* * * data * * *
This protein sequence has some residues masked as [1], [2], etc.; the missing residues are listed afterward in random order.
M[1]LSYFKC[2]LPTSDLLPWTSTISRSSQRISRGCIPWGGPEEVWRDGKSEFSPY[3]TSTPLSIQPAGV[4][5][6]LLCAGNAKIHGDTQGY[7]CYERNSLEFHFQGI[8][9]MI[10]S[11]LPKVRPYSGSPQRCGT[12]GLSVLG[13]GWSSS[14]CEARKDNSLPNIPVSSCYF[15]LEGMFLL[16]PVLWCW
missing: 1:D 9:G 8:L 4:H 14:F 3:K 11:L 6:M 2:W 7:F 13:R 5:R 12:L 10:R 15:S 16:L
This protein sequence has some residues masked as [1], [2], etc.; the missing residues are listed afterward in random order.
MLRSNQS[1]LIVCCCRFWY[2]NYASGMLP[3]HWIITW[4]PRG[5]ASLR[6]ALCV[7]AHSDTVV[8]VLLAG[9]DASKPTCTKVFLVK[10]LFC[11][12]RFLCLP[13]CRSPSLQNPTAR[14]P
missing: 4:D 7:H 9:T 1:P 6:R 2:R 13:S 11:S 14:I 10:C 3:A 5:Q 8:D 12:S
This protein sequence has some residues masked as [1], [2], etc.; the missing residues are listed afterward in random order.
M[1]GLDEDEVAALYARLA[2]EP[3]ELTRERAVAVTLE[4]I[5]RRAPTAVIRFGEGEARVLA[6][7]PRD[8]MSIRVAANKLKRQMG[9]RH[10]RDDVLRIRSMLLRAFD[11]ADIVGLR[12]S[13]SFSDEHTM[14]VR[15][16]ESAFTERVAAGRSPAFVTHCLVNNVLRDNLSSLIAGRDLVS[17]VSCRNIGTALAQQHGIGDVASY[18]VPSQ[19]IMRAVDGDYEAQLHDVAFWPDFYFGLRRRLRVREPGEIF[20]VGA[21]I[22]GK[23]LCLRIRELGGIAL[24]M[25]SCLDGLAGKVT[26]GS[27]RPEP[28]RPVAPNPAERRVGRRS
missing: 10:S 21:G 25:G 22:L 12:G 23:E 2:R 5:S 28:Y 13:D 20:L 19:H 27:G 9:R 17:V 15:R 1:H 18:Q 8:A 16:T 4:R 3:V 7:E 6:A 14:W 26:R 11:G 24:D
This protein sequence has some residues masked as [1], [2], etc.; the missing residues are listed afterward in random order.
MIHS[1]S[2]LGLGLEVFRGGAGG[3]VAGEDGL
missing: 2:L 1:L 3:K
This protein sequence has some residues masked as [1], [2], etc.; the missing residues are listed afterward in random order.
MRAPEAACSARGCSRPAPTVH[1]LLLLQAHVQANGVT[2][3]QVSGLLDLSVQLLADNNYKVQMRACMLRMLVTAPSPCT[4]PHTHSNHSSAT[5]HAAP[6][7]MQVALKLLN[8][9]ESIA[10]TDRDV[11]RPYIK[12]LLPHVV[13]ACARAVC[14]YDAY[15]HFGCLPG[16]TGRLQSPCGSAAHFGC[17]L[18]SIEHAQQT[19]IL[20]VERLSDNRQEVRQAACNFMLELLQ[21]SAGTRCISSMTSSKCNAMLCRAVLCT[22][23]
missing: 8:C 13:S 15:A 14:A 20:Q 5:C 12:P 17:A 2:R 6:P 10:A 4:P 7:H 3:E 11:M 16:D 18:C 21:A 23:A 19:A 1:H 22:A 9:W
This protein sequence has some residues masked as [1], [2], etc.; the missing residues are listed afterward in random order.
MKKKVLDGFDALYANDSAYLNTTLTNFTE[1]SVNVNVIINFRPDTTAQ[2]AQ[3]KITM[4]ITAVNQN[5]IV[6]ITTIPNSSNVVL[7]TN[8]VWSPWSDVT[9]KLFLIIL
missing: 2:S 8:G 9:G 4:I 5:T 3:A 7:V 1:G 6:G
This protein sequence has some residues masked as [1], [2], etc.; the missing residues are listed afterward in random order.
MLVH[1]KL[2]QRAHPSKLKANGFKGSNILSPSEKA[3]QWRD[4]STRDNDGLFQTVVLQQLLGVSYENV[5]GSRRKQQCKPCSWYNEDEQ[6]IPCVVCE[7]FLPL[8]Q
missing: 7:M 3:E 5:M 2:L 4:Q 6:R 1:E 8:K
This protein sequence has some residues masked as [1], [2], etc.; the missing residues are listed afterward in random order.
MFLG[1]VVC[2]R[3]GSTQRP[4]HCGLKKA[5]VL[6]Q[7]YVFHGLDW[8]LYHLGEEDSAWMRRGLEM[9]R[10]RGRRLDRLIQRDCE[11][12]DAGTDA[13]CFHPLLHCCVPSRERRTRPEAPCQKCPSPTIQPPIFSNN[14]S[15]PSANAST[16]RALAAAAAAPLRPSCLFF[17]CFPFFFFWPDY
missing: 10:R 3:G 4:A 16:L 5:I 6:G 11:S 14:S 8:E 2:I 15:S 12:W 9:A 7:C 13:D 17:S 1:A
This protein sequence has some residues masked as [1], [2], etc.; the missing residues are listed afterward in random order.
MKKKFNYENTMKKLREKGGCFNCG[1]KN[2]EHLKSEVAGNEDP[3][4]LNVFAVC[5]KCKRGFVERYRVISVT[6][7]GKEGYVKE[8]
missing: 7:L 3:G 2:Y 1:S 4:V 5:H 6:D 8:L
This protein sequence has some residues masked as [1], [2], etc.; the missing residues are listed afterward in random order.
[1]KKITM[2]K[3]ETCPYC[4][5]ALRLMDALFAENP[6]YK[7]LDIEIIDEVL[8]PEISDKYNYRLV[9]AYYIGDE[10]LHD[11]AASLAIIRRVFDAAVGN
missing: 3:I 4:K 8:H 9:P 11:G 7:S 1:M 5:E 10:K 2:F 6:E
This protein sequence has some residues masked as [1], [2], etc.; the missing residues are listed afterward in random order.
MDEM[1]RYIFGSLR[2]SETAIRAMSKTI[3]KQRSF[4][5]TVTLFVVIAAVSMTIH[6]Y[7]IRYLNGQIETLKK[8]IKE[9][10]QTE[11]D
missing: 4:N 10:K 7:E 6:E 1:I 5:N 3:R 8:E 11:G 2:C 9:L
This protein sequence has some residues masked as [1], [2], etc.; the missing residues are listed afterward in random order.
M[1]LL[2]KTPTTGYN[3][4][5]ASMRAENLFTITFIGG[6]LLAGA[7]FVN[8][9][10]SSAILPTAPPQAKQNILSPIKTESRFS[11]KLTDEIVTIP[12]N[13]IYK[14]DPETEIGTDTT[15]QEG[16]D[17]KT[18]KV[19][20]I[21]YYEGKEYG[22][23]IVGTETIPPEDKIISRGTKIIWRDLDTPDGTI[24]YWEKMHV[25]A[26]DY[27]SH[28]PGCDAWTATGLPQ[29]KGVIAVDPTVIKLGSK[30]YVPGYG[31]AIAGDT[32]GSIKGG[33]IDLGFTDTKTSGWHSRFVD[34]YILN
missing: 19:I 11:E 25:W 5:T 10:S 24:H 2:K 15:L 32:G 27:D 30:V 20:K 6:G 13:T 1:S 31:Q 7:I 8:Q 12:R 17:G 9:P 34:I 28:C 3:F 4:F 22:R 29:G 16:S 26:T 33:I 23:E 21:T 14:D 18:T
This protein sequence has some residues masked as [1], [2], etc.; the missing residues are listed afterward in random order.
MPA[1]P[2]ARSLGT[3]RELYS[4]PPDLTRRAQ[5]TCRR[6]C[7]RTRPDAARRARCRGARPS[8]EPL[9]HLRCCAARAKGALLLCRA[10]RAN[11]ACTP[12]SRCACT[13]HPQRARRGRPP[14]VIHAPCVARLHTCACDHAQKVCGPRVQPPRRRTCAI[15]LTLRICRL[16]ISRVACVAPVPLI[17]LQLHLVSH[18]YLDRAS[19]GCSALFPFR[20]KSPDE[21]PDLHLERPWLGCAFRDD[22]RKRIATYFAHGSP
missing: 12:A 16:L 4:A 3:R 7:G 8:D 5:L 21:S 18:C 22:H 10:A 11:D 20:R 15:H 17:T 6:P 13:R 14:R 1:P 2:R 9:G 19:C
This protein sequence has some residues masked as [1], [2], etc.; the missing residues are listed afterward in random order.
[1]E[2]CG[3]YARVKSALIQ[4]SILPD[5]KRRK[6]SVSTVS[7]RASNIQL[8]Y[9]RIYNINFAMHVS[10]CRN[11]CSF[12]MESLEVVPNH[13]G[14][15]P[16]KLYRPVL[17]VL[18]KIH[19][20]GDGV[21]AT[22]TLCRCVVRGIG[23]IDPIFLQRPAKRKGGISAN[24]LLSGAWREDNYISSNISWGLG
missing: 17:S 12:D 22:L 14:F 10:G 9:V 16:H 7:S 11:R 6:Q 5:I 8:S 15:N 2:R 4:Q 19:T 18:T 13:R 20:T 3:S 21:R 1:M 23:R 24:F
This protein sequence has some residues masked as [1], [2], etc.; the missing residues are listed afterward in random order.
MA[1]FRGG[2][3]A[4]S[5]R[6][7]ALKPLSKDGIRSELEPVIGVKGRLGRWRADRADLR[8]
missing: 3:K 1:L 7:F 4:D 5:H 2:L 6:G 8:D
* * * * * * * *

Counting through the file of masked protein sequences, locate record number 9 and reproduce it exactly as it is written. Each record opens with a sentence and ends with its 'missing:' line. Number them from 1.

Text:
This protein sequence has some residues masked as [1], [2], etc.; the missing residues are listed afterward in random order.
MKKKFNYENTMKKLREKGGCFNCG[1]KN[2]EHLKSEVAGNEDP[3][4]LNVFAVC[5]KCKRGFVERYRVISVT[6][7]GKEGYVKE[8]
missing: 7:L 3:G 2:Y 1:S 4:V 5:H 6:D 8:L